BLITZER: When you were a jihadist, did you believe that? SHAIKH: I hated gays, yes. Absolutely. I, you know, I bought into

the line. I was always, yeah, anti-gay, anti-gay. And one day actually I was having a conversation with somebody about how it was, you know, wrong and bad and, you know, we should not accept it in society and western society and at the end of it, he told me, he said, you know I'm gay, right? It actually completely changed my perspective. This guy is like normal just like I am. And that's the message I think Muslims and Christians and everyone else need to understand.

BLITZER: When's does it say to you, Peter, at one point, he expressed support of al Qaeda, al Nusra, Hezbollah, ISIS? Sort of groups at war sometimes with each other.

BERGEN: Yeah. We saw this also in the San Bernardino case, Wolf, the perpetrator husband was interested in al Shabaab and then ISIS. And ISIS didn't exist until 2014, so this guy was radicalized before 2014 and had interests in other groups, anti-Western groups before he was identifying with ISIS.

BLITZER: Mubin, will this terrorist attack in Orlando inspire other radicals out there to engage in this kind of terror attack, copycats, if you will? What's going to be the impact on social media by ISIS, for example?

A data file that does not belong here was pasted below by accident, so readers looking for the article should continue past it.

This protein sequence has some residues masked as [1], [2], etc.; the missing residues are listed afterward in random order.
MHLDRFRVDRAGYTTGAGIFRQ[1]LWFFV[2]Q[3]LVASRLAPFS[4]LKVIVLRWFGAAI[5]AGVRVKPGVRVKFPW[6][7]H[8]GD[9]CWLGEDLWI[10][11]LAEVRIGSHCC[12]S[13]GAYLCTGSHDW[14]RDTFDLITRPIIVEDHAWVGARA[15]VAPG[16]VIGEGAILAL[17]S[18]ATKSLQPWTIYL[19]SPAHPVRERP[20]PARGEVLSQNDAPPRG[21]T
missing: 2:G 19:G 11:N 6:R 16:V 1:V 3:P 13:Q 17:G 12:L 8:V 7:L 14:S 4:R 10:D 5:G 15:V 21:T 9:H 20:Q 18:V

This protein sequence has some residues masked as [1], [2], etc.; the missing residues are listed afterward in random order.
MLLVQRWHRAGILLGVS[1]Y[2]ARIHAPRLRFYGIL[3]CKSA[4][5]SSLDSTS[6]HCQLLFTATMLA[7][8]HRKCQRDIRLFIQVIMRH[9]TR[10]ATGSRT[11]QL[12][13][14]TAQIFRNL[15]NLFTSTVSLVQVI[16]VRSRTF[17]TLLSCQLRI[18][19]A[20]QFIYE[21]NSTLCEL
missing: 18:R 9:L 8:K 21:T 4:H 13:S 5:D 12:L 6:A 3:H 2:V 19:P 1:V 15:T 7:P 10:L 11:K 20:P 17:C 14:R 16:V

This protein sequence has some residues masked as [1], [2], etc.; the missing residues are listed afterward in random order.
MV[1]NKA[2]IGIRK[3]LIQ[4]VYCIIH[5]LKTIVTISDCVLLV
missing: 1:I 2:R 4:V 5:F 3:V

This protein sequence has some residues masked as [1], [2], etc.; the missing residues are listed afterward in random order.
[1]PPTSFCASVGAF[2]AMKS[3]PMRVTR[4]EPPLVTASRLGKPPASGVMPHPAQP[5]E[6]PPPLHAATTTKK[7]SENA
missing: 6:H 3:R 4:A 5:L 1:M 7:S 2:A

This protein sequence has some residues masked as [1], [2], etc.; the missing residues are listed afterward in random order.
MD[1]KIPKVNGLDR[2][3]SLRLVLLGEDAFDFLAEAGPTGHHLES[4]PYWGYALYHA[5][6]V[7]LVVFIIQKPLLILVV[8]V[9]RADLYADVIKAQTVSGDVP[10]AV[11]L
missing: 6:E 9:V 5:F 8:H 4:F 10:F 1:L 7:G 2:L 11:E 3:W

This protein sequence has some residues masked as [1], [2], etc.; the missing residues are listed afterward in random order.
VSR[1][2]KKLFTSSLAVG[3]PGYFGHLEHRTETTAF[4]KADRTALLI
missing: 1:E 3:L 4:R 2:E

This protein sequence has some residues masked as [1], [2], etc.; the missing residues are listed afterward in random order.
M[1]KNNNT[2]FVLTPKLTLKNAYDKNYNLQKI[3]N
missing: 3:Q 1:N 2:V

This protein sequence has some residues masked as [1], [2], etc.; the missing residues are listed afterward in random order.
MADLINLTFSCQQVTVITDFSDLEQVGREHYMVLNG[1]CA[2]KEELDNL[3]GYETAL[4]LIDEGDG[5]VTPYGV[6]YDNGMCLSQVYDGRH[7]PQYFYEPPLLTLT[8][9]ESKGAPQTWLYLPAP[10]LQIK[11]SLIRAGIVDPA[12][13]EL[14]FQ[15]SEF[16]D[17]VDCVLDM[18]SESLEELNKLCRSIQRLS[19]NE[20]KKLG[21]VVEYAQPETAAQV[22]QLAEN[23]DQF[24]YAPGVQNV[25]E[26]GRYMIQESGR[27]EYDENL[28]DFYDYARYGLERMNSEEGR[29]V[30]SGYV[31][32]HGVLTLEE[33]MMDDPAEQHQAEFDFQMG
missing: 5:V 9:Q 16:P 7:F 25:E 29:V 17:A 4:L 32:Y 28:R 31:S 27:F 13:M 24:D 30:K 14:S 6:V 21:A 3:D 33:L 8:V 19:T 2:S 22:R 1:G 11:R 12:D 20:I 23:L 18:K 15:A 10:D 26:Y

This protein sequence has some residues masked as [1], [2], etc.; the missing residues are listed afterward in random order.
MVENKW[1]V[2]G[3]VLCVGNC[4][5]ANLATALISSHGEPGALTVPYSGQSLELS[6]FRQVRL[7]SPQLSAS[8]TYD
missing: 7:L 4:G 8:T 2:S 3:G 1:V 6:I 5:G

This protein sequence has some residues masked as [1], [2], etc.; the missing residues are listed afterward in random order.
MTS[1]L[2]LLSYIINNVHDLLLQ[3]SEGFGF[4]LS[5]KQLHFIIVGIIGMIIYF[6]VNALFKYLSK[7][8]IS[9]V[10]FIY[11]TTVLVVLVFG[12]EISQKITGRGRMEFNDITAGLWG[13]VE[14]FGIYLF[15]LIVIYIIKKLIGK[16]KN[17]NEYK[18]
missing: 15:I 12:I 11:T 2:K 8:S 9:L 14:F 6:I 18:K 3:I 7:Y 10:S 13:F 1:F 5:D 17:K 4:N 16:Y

SHAIKH: Yeah. The impact is already being felt. I mean, all of us who are watching, you know, since, of course, that man gave the threat of making Ramadan a month of pain for the nonbelievers. You know, people are acting out. And it's showing people that response, of course. The response, that's why it's important the way we respond because if ISIS sees the chaos that ensues, the decision in society that comes from it, it will empower other people to say, hey look, this is exactly what ISIS wants to achieve. It's being achieved. So I might as well go and do it because I know the public, the divisive narrative is a cycle of it and I'll achieve my objective.

BLITZER: How should the U.S. respond, Mubin?

SHAIKH: You know, I don't want to get political. I mean, I'm Canadian and I have no business commenting and I'm not going to comment politically. But the comments that your president made, Candidate Clinton made, look, it makes sense. I said this a couple of days ago, saying radical Islamic Jihadism is a not a counterterrorism abracadabra. It's not going to make them disappear. It's not going to make allies want to work with us.

Again, coming from the security and intelligence perspective, you don't want to alienate the communities. Without human intelligence, you won't get the intelligence you need to thwart further plots. Sting operations, I'm a fan of sting operations. I think you need more of this. We have seen many plots that have been interdicted and prevented. We would have been reading about many headlines had those plots moved to action. So I think that's an enforcement side. But at the same time, understanding, look, you have to work with the communities. You just can't avoid that.

BLITZER: Mubin Shaikh, thanks very much.

Peter Bergen, thanks to you, as well.

That's it for me. I'll be back 5:00 p.m. eastern in "The Situation Room."

Our special coverage continues right now.